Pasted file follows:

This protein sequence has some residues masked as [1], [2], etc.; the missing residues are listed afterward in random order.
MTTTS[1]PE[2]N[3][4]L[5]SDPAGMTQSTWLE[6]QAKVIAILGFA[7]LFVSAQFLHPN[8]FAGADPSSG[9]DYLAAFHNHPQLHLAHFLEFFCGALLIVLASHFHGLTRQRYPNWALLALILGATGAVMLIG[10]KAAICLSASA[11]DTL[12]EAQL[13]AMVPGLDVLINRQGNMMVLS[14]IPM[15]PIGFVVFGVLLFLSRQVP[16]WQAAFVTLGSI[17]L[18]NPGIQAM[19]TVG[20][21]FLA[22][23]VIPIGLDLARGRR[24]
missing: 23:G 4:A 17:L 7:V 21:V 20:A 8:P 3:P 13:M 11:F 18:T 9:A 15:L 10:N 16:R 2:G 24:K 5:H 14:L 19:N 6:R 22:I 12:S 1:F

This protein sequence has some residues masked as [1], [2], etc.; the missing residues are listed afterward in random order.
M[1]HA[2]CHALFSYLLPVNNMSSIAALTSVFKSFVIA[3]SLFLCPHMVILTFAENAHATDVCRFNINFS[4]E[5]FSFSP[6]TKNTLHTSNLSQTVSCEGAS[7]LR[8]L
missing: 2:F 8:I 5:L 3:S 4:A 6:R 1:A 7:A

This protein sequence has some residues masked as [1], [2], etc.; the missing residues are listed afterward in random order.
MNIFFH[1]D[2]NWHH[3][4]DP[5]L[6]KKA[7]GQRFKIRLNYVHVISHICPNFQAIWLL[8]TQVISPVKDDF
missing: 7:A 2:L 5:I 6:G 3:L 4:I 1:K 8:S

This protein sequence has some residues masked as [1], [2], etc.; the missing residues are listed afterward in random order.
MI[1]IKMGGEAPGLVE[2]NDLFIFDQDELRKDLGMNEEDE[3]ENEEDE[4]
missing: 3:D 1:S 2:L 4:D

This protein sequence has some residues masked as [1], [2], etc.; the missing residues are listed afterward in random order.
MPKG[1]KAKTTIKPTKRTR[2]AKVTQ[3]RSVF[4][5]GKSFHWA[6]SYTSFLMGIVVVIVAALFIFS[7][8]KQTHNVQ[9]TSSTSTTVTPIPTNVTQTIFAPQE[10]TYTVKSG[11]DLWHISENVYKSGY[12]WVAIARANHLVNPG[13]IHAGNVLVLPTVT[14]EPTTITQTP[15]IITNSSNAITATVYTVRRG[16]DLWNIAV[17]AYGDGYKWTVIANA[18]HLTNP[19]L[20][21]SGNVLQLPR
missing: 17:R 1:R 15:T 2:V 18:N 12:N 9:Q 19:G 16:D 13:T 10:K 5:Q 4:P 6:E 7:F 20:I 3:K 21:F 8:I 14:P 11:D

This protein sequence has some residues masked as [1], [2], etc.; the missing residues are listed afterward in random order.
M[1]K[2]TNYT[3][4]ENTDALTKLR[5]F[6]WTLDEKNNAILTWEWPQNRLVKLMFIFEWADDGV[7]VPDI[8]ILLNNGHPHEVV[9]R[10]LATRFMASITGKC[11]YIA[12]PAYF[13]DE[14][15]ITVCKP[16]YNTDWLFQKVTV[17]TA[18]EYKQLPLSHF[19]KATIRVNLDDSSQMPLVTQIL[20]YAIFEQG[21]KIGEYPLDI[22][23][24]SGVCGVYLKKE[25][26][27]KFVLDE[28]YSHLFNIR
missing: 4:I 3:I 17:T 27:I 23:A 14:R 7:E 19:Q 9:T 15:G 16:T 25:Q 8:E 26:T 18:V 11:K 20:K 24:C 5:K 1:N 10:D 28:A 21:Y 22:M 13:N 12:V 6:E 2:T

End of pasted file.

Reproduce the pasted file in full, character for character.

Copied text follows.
This protein sequence has some residues masked as [1], [2], etc.; the missing residues are listed afterward in random order.
MTTTS[1]PE[2]N[3][4]L[5]SDPAGMTQSTWLE[6]QAKVIAILGFA[7]LFVSAQFLHPN[8]FAGADPSSG[9]DYLAAFHNHPQLHLAHFLEFFCGALLIVLASHFHGLTRQRYPNWALLALILGATGAVMLIG[10]KAAICLSASA[11]DTL[12]EAQL[13]AMVPGLDVLINRQGNMMVLS[14]IPM[15]PIGFVVFGVLLFLSRQVP[16]WQAAFVTLGSI[17]L[18]NPGIQAM[19]TVG[20][21]FLA[22][23]VIPIGLDLARGRR[24]
missing: 23:G 4:A 17:L 7:V 21:V 20:A 8:P 3:P 13:M 11:F 18:T 9:A 15:L 10:N 16:R 2:G 24:K 5:H 14:L 19:N 6:R 22:I 12:S 1:F

This protein sequence has some residues masked as [1], [2], etc.; the missing residues are listed afterward in random order.
M[1]HA[2]CHALFSYLLPVNNMSSIAALTSVFKSFVIA[3]SLFLCPHMVILTFAENAHATDVCRFNINFS[4]E[5]FSFSP[6]TKNTLHTSNLSQTVSCEGAS[7]LR[8]L
missing: 2:F 8:I 5:L 3:S 4:A 6:R 1:A 7:A

This protein sequence has some residues masked as [1], [2], etc.; the missing residues are listed afterward in random order.
MNIFFH[1]D[2]NWHH[3][4]DP[5]L[6]KKA[7]GQRFKIRLNYVHVISHICPNFQAIWLL[8]TQVISPVKDDF
missing: 7:A 2:L 5:I 6:G 3:L 4:I 1:K 8:S

This protein sequence has some residues masked as [1], [2], etc.; the missing residues are listed afterward in random order.
MI[1]IKMGGEAPGLVE[2]NDLFIFDQDELRKDLGMNEEDE[3]ENEEDE[4]
missing: 3:D 1:S 2:L 4:D

This protein sequence has some residues masked as [1], [2], etc.; the missing residues are listed afterward in random order.
MPKG[1]KAKTTIKPTKRTR[2]AKVTQ[3]RSVF[4][5]GKSFHWA[6]SYTSFLMGIVVVIVAALFIFS[7][8]KQTHNVQ[9]TSSTSTTVTPIPTNVTQTIFAPQE[10]TYTVKSG[11]DLWHISENVYKSGY[12]WVAIARANHLVNPG[13]IHAGNVLVLPTVT[14]EPTTITQTP[15]IITNSSNAITATVYTVRRG[16]DLWNIAV[17]AYGDGYKWTVIANA[18]HLTNP[19]L[20][21]SGNVLQLPR
missing: 17:R 1:R 15:T 2:V 18:N 12:N 9:Q 19:G 16:D 13:T 10:K 5:Q 4:P 6:E 7:F 20:I 3:K 21:F 8:I 14:P 11:D

This protein sequence has some residues masked as [1], [2], etc.; the missing residues are listed afterward in random order.
M[1]K[2]TNYT[3][4]ENTDALTKLR[5]F[6]WTLDEKNNAILTWEWPQNRLVKLMFIFEWADDGV[7]VPDI[8]ILLNNGHPHEVV[9]R[10]LATRFMASITGKC[11]YIA[12]PAYF[13]DE[14][15]ITVCKP[16]YNTDWLFQKVTV[17]TA[18]EYKQLPLSHF[19]KATIRVNLDDSSQMPLVTQIL[20]YAIFEQG[21]KIGEYPLDI[22][23][24]SGVCGVYLKKE[25][26][27]KFVLDE[28]YSHLFNIR
missing: 4:I 3:I 17:T 27:I 23:A 14:R 7:E 19:Q 9:T 15:G 16:T 25:Q 8:E 26:T 18:V 11:K 20:K 24:C 5:K 1:N 10:D 28:A 21:Y 22:M 13:N 12:V 6:E 2:T